Our clients frequently ask whether they should be purchasing property with their superannuation funds. And the answer is, “It depends.” For small business owners in particular, owning property within your super fund can be highly advantageous. But there are some significant risks associated with adding property to your super fund. We take a look at the pros and cons.
Are your ready to self manage?
First let’s make one thing clear, owning real estate within your super is only an option if you have a self managed super fund (SMSF). So if you don’t currently have an SMSF, then the first hurdle you need to jump is setting up your fund. Check out our article 4 Questions to Ask Yourself Before Opening an SMSF before you take the leap.
Why leap into property?
Many SMSF trustees look at investing in property because they feel more comfortable with bricks and mortar than the vagaries of the stock market.
Superannuation legislation changed in 2007 to allow SMSF to borrow funds to invest, making real estate investment much more accessible than it had been in the past.
Just like individual investors, SMSF investors can take advantage of negative gearing. If the property is positively geared then the fund is only taxed at 15%, which is likely less than your individual top marginal tax rate.
You will also save on capital gains tax when you sell the property. While you are still in accumulation phase, capital gains are subject to the 15% earnings tax. If the property is held more than 12 months then the SMSF only pays tax on two thirds of the capital gain, an effective tax rate of 10%.
The real tax saving comes when your SMSF moves into pension phase. If property is held within the fund it can still move seamlessly from accumulation to pension phase. If that property is then sold the capital gains tax will be zero.
For small business owners, there are some enticing benefits beyond tax savings. While you are not allowed to live in a residential property owned by your SMSF, you are allowed to locate your business in a commercial property owned by your SMSF, so long as you are paying market rent. Effectively you can have your business rent going directly to your retirement savings fund. Nice!
Whoa! Don’t jump yet.
That all sounds pretty good and you may be thinking it’s time to get into an SMSF and start buying property. But don’t get ahead of yourself. There are some costs and risks associated with buying property within your SMSF that need to be weighed up.
SMSF Property Loans Cost More
While funds are now allowed to borrow, there are strict limitations on the type of loan. An SMSF must have a “limited recourse borrowing arrangement”, which effectively limits the recourse of the lender to the single asset purchased.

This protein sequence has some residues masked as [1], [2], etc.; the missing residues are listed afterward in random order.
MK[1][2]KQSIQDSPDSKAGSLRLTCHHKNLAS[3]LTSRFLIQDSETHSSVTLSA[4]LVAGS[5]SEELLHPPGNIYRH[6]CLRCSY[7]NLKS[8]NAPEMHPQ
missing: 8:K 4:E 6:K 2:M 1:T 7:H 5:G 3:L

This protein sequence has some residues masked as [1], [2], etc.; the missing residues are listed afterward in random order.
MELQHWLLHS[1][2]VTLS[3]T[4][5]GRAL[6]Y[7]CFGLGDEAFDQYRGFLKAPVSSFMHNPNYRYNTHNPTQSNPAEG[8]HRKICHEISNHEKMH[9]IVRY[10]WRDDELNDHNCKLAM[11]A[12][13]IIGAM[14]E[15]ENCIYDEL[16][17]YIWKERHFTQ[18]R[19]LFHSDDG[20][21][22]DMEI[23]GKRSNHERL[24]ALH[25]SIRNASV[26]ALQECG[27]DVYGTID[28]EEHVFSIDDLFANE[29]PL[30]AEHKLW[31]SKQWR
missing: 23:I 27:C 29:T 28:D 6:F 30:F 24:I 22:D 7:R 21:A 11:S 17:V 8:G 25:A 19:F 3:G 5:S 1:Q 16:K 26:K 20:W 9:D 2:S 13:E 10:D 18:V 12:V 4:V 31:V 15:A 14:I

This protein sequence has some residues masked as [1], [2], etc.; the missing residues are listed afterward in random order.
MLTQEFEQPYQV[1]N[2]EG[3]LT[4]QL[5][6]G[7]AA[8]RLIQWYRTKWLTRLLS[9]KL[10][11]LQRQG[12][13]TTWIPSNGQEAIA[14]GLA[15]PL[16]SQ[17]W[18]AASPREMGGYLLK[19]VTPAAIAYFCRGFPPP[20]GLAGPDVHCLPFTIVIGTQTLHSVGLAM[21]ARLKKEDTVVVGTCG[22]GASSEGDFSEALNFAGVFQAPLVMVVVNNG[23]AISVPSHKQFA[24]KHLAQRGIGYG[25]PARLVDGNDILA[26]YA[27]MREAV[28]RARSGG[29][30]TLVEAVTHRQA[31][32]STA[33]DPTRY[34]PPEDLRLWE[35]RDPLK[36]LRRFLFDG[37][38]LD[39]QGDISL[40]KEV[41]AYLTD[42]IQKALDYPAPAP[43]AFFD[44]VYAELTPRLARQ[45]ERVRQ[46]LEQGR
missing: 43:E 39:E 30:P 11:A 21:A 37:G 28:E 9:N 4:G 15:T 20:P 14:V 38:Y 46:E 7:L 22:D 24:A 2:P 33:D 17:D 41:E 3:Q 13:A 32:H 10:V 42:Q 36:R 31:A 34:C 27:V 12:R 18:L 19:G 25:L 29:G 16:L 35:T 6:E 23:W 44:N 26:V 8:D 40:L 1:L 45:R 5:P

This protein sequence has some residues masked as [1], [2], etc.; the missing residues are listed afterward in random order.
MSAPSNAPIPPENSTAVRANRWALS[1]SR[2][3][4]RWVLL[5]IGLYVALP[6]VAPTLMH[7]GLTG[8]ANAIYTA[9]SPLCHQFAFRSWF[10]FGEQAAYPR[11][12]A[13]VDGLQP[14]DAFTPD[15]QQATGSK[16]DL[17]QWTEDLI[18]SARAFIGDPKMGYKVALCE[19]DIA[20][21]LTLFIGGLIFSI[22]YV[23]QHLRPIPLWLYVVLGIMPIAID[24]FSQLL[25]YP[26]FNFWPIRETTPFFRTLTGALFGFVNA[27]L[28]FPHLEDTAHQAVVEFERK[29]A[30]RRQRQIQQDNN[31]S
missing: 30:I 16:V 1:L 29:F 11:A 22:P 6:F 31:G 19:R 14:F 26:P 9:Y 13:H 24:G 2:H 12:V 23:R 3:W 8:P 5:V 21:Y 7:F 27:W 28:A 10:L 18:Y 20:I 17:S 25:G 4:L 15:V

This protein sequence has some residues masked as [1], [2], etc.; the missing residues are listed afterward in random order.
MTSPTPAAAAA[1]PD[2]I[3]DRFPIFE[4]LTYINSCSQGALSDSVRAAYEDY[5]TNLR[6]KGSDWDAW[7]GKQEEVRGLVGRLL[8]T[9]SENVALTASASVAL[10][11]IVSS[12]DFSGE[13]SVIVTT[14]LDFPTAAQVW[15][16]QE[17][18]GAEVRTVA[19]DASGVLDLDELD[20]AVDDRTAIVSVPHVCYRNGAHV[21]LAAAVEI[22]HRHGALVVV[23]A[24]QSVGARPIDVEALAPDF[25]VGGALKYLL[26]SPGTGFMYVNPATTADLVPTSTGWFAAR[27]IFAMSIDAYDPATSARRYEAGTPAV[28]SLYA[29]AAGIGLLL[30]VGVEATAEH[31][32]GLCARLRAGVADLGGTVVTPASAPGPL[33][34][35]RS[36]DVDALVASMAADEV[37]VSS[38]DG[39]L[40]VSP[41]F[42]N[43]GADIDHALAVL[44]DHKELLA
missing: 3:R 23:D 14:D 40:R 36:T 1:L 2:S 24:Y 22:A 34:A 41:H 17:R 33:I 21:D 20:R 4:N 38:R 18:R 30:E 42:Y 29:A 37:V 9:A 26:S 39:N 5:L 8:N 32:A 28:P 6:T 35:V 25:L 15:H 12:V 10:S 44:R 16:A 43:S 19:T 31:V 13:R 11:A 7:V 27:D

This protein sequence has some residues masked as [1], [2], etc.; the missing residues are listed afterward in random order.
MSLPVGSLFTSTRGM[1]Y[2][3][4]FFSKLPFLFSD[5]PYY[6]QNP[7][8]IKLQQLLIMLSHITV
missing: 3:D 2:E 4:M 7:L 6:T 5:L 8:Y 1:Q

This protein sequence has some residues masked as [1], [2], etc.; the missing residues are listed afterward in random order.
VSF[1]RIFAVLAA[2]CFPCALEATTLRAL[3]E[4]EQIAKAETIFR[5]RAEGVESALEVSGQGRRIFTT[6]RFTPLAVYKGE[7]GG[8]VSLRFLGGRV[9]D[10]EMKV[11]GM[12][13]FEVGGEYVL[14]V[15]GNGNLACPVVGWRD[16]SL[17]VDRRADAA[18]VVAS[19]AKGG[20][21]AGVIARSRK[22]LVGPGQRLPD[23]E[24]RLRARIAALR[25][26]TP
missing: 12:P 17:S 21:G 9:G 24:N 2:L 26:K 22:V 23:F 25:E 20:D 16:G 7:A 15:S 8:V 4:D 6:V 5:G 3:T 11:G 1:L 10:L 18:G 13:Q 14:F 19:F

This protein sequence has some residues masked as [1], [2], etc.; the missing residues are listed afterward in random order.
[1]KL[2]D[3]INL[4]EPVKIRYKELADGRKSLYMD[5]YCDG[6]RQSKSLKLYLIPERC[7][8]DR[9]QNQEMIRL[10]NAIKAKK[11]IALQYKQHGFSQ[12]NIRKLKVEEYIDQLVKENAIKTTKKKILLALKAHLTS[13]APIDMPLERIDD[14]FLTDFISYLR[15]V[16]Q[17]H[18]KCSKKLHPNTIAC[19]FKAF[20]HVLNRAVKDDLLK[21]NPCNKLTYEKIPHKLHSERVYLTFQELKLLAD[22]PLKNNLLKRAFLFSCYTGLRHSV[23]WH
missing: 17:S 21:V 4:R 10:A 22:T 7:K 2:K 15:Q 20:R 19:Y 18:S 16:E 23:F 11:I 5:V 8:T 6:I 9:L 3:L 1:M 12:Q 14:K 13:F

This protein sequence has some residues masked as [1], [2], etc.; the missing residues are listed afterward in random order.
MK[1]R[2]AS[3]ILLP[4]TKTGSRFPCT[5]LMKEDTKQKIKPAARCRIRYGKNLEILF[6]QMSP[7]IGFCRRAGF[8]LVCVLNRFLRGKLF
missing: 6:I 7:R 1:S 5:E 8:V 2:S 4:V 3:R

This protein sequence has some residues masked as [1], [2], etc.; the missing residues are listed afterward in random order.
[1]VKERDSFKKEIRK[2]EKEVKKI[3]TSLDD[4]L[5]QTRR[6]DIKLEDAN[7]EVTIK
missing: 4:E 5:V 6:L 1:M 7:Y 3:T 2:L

Most lending institutions apply much stricter rules around these limited recourse SMSF loans. As a general rule the SMSF will be able to borrow a maximum of 70% of the property value and be required to hold 10% of the value in cash or managed funds within the SMSF. Plus, the lending rates are usually more costly than other property loans. All of this needs to be weighed up against the potential tax savings.
Not Always a Tax Benefit
The lower tax rates available within your super fund are certainly attractive. But remember that once the property is within your SMSF you will not be able to offset any costs or tax losses against your personal taxable income. Depending on your individual situation you may actually end up paying more tax having the property inside your fund.
Are Your Overinvesting in One Asset Class
Most financial advisers will tell you that the best way to balance risk and return is by having an investment portfolio that includes a range of asset classes: equities, fixed income, property and cash. Putting all your eggs into any one of those baskets will increase the risk carried by your fund. So, while property investment may feel “as safe as houses”, a decision to put the bulk of your super savings into real estate puts your retirement at risk in the event of a housing crash.
How Certain Are Your Cash Flows?
Your SMSF is going to be liable for loan repayments and you will have to maintain sufficient liquidity to keep up these payments. If you are relying on incoming payments from your employer to fund repayments, consider what might happen if you lose your job. If the SMSF members have pooled assets to purchase the property, then what happens in the event that one member dies?
Murphy’s Law tells us that if we are forced to sell property because cash flows dry up, it will invariably be right in the middle of a market slump.
How Close Are You To Retirement?
If you are close to retirement then having a large, non-liquid asset in your fund may not be a good idea. If your property is a substantial percentage of your fund once you move into pension phase, your SMSF may not be able to pay you an adequate retirement income.
Mistakes Can Be Costly
There are a lot of rules and regulations surrounding property investment within your super fund. Failure to abide by the rules can result in harsh penalties.
If your SMSF property loan documentation and contract is not set up correctly, unwinding the arrangement may not be allowed. In this instance you will be forced to sell the property, which has the potential for substantial losses to your SMSF.
While there are some potential financial benefits to adding real estate to your super fund, there are also a lot of risks and costs to be considered. We recommend that you speak to both your financial planner and your accountant before making any decisions.